New Japan, Old Japan / Game on in Tokyo as esports battle has its ‘homecoming’

The Yomiuri Shimbun

Two players battle each other during qualifying rounds for the “Street Fighter V” competition on the first day of Evo Japan 2018 on Jan. 26 in Ikebukuro, Tokyo.

By Ryuzo Suzuki / Yomiuri Shimbun Senior Photographer One of the world’s largest tournaments for fighting game aficionados made its Asia debut late last month.

Beginning in the 1990s in the United States, Evo (or The Evolution Championship Series) opened its doors in Tokyo on Jan. 26 and 27 in Ikebukuro, and then on Jan. 28 in Akihabara. There were about 5,000 entries — with about 40 percent from abroad — in what was called Evo Japan 2018.

Participants competed in seven different games, such as popular hits “Tekken 7” and “Street Fighter V” for a total of about ¥5,000,000 in prize money.

For Japan, which is said to be the birthplace of fighting games, the event served as a sort of homecoming.

Initially, Evo “was a hobby — like we had a normal job, but we played video games, and we needed to find out who the best player was,” said Joey Cuellar, 40, one of the founders of Evo. “And there was no real internet or anything like that, so you have to do a big tournament to figure it out.”

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  • The Yomiuri Shimbun

    The Ikebukuro event is packed with spectators and participants.

  • The Yomiuri Shimbun

    A woman, dressed like a character in a game to cheer on participants, at the venue in Ikebukuro

  • The Yomiuri Shimbun

    Spectators watch as a game unfolds before them on two giant screens, where they can see in detail the reactions of the two finalists, while also listening to commentary, on Jan. 28 in Akihabara.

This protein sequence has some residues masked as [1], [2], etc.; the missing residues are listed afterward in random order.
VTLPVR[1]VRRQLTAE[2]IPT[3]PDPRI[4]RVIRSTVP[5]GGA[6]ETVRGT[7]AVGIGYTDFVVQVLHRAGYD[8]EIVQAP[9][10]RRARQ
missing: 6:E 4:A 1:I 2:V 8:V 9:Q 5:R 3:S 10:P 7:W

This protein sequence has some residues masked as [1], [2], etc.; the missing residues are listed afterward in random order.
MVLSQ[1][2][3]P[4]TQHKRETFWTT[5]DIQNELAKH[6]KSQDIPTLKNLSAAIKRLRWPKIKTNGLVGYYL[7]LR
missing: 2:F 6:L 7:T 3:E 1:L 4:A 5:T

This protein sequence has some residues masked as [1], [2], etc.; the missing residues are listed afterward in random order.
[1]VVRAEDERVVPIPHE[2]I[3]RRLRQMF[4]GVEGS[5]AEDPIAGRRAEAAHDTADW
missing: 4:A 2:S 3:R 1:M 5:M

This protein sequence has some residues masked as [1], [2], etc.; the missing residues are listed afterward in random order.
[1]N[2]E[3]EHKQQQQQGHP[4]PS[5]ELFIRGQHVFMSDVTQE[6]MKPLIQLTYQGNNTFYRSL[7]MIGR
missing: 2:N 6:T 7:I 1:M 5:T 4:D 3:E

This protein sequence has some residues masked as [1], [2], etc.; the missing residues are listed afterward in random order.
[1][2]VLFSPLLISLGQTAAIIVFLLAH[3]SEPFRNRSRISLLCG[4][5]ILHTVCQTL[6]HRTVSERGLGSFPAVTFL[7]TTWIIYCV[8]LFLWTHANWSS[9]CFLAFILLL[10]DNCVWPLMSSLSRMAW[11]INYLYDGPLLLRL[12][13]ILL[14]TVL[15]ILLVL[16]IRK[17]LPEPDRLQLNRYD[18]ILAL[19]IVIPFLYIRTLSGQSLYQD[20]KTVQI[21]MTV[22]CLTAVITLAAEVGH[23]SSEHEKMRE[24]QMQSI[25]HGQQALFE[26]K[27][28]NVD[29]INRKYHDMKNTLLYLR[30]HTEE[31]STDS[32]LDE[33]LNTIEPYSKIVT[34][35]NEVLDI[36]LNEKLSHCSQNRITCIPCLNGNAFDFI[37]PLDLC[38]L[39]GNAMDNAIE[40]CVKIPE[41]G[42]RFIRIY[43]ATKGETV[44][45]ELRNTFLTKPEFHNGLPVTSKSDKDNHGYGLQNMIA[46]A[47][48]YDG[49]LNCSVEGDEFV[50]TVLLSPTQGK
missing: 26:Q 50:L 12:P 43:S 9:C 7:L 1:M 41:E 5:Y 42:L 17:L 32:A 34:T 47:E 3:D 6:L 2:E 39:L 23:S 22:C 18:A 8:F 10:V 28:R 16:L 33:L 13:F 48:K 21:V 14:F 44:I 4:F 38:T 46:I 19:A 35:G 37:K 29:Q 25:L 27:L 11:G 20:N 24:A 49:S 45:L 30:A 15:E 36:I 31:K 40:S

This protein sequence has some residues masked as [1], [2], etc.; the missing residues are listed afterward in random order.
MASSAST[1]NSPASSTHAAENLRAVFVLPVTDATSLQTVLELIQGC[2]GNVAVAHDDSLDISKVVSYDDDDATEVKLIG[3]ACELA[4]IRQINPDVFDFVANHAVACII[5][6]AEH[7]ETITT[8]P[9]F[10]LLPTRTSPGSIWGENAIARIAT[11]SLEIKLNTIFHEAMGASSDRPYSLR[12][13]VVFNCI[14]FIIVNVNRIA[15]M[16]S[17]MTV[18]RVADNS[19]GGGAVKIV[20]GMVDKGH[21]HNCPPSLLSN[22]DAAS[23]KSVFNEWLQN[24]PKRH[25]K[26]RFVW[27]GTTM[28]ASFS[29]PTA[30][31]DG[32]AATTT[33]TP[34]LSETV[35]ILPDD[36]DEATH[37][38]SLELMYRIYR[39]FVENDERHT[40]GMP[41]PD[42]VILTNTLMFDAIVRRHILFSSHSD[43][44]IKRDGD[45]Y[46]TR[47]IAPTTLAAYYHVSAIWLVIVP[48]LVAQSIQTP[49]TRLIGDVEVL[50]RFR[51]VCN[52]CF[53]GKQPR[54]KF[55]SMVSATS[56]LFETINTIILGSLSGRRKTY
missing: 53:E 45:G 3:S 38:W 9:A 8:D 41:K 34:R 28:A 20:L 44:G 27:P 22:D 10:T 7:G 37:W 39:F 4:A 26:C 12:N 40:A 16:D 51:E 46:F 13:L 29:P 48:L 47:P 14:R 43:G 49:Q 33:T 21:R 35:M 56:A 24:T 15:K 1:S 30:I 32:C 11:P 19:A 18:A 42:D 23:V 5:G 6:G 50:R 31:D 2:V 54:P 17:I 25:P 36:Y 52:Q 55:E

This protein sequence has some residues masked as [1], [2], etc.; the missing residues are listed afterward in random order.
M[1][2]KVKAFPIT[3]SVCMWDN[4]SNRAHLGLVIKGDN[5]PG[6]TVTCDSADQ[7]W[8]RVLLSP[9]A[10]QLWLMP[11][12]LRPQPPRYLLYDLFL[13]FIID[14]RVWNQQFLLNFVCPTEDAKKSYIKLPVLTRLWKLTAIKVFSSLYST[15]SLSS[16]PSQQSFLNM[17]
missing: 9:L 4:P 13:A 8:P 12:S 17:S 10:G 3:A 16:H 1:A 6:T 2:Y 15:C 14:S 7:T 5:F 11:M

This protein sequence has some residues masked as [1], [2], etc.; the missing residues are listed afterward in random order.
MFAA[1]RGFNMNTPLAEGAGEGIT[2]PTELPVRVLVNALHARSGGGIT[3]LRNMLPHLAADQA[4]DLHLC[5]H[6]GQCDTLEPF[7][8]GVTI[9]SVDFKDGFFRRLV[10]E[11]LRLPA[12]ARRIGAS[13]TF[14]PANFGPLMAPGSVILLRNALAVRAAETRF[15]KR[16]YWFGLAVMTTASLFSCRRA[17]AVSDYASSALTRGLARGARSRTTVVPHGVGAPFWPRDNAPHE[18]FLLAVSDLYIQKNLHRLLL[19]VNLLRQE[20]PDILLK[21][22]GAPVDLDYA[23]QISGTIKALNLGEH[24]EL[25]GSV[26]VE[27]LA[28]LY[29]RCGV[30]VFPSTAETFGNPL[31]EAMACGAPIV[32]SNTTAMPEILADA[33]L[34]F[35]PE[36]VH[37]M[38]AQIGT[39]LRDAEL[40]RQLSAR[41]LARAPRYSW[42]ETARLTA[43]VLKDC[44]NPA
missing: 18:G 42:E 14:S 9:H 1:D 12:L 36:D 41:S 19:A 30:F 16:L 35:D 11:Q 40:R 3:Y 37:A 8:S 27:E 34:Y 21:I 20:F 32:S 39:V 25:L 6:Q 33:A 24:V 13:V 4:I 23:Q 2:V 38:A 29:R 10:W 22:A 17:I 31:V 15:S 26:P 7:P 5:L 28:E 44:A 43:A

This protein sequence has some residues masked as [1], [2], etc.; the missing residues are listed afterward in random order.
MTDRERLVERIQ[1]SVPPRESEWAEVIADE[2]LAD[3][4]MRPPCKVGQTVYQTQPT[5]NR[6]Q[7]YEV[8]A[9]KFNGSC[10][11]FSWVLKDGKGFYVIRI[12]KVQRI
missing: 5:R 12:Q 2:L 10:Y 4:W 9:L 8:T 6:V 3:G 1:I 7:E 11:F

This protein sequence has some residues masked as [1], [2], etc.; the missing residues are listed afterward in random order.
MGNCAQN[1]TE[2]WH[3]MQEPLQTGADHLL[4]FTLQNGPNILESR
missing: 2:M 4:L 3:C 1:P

• The Yomiuri Shimbun

    A gamer from South Korea wins the “Tekken 7” tournament in Akihabara.

“I think [Evo Japan] is a great event,” he added. “We’ve been trying to do this event [in Japan] since 2010, and then the earthquake hit, and then we weren’t able to do it, so I’m glad we were able to get it done eight years later. So I think it’s very cool that a lot of people traveled to this event, and it was good to see what it’s like in a different country.”

Yutaro Yamamoto, 23, a freelance writer based in Tokyo’s Meguro Ward, participated in the “Street Fighter V” tournament, but crashed out of the qualifying rounds without winning a single match.

“Unlike with online games, I got the chance for the first time to actually meet and face off against people from abroad,” he said. “I got so nervous I was shaking.”

“It was hard on me to lose, but I think the whole thing is a valuable experience in Japan, and I had a lot of fun.”

In recent years, video game competitions — or esports — have taken off abroad, with more and more people enjoying both watching and participating. There are no signs of the trend stopping, either, with the 2022 Asian Games in Hangzhou set to include esports in its event lineup.

Evo Japan may also return to this country next year or later.

(New Japan, Old Japan is a series exclusive to The Japan News)Speech


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